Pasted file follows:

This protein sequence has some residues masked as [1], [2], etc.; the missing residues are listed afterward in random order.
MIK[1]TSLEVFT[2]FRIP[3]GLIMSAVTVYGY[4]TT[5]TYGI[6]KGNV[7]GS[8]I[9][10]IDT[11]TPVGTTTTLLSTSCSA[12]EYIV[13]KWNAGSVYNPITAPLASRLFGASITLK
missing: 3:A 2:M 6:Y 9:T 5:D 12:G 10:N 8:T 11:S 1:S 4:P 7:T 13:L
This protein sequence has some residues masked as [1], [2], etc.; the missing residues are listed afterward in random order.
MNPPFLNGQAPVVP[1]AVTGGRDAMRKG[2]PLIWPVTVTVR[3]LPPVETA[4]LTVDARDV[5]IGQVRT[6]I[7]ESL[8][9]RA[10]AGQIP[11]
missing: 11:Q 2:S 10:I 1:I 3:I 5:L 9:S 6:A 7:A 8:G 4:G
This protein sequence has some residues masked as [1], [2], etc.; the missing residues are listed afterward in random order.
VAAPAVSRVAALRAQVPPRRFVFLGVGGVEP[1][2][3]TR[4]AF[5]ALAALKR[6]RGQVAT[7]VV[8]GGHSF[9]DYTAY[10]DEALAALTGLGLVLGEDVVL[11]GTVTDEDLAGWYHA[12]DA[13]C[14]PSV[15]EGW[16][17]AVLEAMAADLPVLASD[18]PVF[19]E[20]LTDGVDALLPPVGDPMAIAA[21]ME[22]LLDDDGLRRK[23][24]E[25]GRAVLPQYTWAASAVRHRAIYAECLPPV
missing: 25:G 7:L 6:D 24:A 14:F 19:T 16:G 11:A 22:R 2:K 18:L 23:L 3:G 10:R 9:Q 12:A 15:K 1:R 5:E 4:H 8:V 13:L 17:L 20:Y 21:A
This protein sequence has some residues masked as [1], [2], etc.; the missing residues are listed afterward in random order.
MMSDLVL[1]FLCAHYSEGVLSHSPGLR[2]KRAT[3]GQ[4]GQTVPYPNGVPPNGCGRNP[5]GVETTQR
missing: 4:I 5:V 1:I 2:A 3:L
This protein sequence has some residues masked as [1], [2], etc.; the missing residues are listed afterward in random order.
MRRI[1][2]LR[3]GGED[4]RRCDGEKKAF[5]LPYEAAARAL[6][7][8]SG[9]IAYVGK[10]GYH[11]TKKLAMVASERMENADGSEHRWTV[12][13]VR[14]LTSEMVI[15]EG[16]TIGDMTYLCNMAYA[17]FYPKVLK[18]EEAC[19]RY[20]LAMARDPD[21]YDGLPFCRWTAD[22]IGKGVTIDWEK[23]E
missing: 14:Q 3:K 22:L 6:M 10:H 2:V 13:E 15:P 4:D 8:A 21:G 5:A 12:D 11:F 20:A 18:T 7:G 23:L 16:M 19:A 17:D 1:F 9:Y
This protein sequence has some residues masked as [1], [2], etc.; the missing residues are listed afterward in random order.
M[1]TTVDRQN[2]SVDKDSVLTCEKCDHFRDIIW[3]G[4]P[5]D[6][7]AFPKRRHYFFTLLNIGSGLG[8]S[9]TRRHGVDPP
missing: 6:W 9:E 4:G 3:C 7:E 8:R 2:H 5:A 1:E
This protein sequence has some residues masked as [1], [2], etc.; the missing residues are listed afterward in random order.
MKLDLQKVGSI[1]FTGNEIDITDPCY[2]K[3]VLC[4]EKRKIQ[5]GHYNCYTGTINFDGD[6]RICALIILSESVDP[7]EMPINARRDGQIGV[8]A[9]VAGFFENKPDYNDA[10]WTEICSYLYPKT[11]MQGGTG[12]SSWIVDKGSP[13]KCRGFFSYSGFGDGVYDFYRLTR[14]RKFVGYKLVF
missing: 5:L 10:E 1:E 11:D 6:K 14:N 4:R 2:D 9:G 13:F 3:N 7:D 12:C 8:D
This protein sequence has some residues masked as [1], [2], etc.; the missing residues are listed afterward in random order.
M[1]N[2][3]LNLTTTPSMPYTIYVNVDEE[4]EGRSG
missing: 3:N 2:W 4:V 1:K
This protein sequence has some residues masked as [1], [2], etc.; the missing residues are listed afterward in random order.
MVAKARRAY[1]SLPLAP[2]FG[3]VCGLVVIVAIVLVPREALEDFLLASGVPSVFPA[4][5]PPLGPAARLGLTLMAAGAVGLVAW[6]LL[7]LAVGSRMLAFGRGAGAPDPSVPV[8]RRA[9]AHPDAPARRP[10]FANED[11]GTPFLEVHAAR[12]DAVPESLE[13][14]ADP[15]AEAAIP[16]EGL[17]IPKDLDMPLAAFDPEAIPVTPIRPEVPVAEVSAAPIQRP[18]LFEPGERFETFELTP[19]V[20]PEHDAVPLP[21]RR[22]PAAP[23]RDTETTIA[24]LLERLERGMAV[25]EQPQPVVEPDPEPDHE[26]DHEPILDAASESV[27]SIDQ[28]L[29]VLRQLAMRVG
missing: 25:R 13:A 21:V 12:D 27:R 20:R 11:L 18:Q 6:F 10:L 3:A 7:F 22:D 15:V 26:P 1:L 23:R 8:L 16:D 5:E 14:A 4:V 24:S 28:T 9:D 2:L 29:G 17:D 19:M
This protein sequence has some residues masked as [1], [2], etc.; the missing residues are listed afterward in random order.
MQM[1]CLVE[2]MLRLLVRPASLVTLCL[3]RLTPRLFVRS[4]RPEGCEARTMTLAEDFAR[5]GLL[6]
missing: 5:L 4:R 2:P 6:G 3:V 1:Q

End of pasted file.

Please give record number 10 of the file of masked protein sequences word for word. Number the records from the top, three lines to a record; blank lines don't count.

This protein sequence has some residues masked as [1], [2], etc.; the missing residues are listed afterward in random order.
MQM[1]CLVE[2]MLRLLVRPASLVTLCL[3]RLTPRLFVRS[4]RPEGCEARTMTLAEDFAR[5]GLL[6]
missing: 5:L 4:R 2:P 6:G 3:V 1:Q